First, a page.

A **customer cash discount** is being referred to when a business grants its customers a cash discount. This cash discount represents a cost element for the business and thus needs to be taken into account when making a sales price calculation.

When the supplier grants the business a cash discount, it’s a **supplier cash discount **example. This discount makes a reduction of the purchasing costs possible.

To determine whether making use of the cash discount is worth it, you should first calculate the effective interest rate of a supplier credit and compare it to the bank’s lending rates. The effective interest rate for a supplier credit is calculated with the following formula:

- Discount percentage / (1 – discount percentage) x [360 / (full allowed payment days - discount days)]
- Example: 2% cash discount when payment is made within 3 days, or net 30 days
- 2 / (1 – 2%) x [360 / (30 – 3)] = 27.19% effective interest rate for the supplier credit

If the calculated interest rate is greater than the bank’s lending rates, it’s advisable to take out a short-term loan from a bank in order to finance the utilization of the cash discount.

## Why it’s highly advisable to use cash discounts

Making use of the cash discount is beneficial, even if it often only saves a few dollars. The cash discount has several advantages for both customers and suppliers.

**Advantage for the supplier**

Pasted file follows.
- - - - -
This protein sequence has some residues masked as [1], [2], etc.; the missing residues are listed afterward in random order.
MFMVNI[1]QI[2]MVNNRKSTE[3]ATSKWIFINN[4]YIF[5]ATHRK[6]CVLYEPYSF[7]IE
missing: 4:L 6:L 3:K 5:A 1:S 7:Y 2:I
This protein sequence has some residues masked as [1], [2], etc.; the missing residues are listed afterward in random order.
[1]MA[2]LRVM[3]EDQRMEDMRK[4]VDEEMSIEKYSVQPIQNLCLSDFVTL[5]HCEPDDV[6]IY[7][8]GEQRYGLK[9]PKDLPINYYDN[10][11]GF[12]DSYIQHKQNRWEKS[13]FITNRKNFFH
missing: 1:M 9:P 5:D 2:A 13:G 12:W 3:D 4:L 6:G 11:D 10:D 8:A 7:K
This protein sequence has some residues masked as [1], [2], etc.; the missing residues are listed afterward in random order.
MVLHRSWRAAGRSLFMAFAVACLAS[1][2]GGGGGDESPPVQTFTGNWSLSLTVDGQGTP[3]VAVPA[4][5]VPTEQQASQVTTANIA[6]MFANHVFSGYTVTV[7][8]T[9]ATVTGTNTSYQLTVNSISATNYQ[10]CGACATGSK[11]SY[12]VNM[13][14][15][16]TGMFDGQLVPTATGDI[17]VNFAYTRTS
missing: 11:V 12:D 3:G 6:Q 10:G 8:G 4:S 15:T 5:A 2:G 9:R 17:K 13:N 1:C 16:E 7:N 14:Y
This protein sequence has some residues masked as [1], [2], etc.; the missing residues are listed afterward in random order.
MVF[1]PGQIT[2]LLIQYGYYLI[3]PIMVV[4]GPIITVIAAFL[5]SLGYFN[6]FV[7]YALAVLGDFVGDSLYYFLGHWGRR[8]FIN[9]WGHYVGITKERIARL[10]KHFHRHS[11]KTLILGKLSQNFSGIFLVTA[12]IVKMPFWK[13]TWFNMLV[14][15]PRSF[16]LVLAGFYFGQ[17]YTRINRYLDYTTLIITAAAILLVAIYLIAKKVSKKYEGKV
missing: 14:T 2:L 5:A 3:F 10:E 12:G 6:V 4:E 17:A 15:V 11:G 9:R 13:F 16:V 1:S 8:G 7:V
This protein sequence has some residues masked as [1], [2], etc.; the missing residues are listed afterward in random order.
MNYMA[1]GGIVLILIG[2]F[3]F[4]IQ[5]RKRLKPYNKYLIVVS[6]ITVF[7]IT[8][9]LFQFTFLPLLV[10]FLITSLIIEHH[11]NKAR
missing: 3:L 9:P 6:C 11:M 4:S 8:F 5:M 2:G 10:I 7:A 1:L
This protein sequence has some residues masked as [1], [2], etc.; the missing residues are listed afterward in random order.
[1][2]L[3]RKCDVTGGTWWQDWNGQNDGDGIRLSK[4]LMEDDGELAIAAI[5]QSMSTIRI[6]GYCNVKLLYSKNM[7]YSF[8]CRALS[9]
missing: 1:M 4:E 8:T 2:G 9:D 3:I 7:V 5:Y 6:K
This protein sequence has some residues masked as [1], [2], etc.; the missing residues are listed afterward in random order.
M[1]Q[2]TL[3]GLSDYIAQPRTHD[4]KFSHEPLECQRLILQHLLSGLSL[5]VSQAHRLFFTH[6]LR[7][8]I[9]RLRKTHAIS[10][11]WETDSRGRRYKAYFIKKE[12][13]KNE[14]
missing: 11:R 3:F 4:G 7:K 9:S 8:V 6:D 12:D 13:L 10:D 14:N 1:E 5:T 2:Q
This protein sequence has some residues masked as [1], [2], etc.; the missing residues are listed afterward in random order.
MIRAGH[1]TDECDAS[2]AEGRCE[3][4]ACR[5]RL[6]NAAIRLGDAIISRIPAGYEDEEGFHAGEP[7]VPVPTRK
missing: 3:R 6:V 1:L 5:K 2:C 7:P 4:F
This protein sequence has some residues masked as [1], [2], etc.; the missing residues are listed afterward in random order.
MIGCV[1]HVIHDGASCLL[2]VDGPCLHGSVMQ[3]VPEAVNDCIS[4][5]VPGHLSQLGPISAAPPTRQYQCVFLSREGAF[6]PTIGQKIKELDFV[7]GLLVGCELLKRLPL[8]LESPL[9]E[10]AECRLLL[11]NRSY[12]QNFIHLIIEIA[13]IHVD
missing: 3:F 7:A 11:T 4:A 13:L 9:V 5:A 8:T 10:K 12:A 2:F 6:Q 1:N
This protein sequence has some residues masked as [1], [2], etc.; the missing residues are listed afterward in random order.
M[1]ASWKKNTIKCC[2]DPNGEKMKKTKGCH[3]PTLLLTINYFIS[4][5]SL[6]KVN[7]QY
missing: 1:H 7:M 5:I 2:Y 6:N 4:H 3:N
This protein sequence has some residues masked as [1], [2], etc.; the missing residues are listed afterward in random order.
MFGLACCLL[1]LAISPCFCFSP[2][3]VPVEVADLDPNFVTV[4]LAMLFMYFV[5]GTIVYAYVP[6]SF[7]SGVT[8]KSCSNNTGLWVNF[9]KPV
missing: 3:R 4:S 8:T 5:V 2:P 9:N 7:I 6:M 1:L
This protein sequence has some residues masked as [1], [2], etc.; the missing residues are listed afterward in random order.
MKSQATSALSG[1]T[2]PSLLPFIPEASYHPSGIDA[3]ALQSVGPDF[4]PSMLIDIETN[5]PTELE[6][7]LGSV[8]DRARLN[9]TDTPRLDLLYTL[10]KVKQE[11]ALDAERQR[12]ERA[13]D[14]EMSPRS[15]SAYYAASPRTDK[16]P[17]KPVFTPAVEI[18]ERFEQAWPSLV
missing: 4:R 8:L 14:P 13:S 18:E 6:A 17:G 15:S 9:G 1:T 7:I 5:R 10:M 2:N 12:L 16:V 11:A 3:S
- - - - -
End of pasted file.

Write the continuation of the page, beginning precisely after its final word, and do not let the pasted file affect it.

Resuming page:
The fact that the invoice is paid more quickly by the customer, means that the supplier can address their payment obligations more quickly, too. The supplier can also use cash discounts to offset possible cash shortages, by arranging a temporary increase of the cash discount. The losses caused by the temporary increase of the cash discount are negligible compared to the costs that could arise from cash shortages.

**Advantage for the customer**

Calculated over the course of a year, making use of cash discounts can save a relatively large amount of money. As the previous example shows, it’s sometimes even worth it to take out a loan from a bank in order to use a cash discount. As long as the effective interest rate for the supplier credit is greater than the interest rate for the bank’s loan, taking on a loan is more cost-efficient.

## Comparison with loan interest rates

In some cases it can be quite advisable to take out a short-term loan in order to make use of the supplier’s cash discount – not only as a seller, but also as a private individual. However, the situation should first be analyzed, as it’s possible that the bank’s interest rates are so high that taking out a loan is not worth it.

**Example:**

The invoice amount that needs to be paid totals $5,000. If the invoice is paid within the first 10 days after the invoice has been received, the customer can deduct a 2% cash discount.

Is it advisable to take out a loan in order to make use of the cash discount?

Cash discount | Bank loan |

Cash discount: Forgoing the cash discount deduction from your account (= cost of the supplier credit) 2% of $5,000 | (Premature payment with a deduction of the cash discount and savings of $100) (taking on a bank loan for 20 days – 10% annual interest rate) C = costs, p = percentage, d = days Z = C*p*d 100*360 Z = 4.900*10*20 100*360 |

Totals = $100 | Totals = $27.22 |

Profit from making use of the cash discount → $100 - $27.22 = **$72.78**

A bank loan is often cheaper than a supplier credit, although it’s always necessary to **analyze the situation yourself **in each case to be sure.

If **no ****cash discount** is mentioned in the invoice, it’s sometimes worth it to inquire about one. Businesses are generally very accommodating and allow the cash discount to be listed separately on the invoice.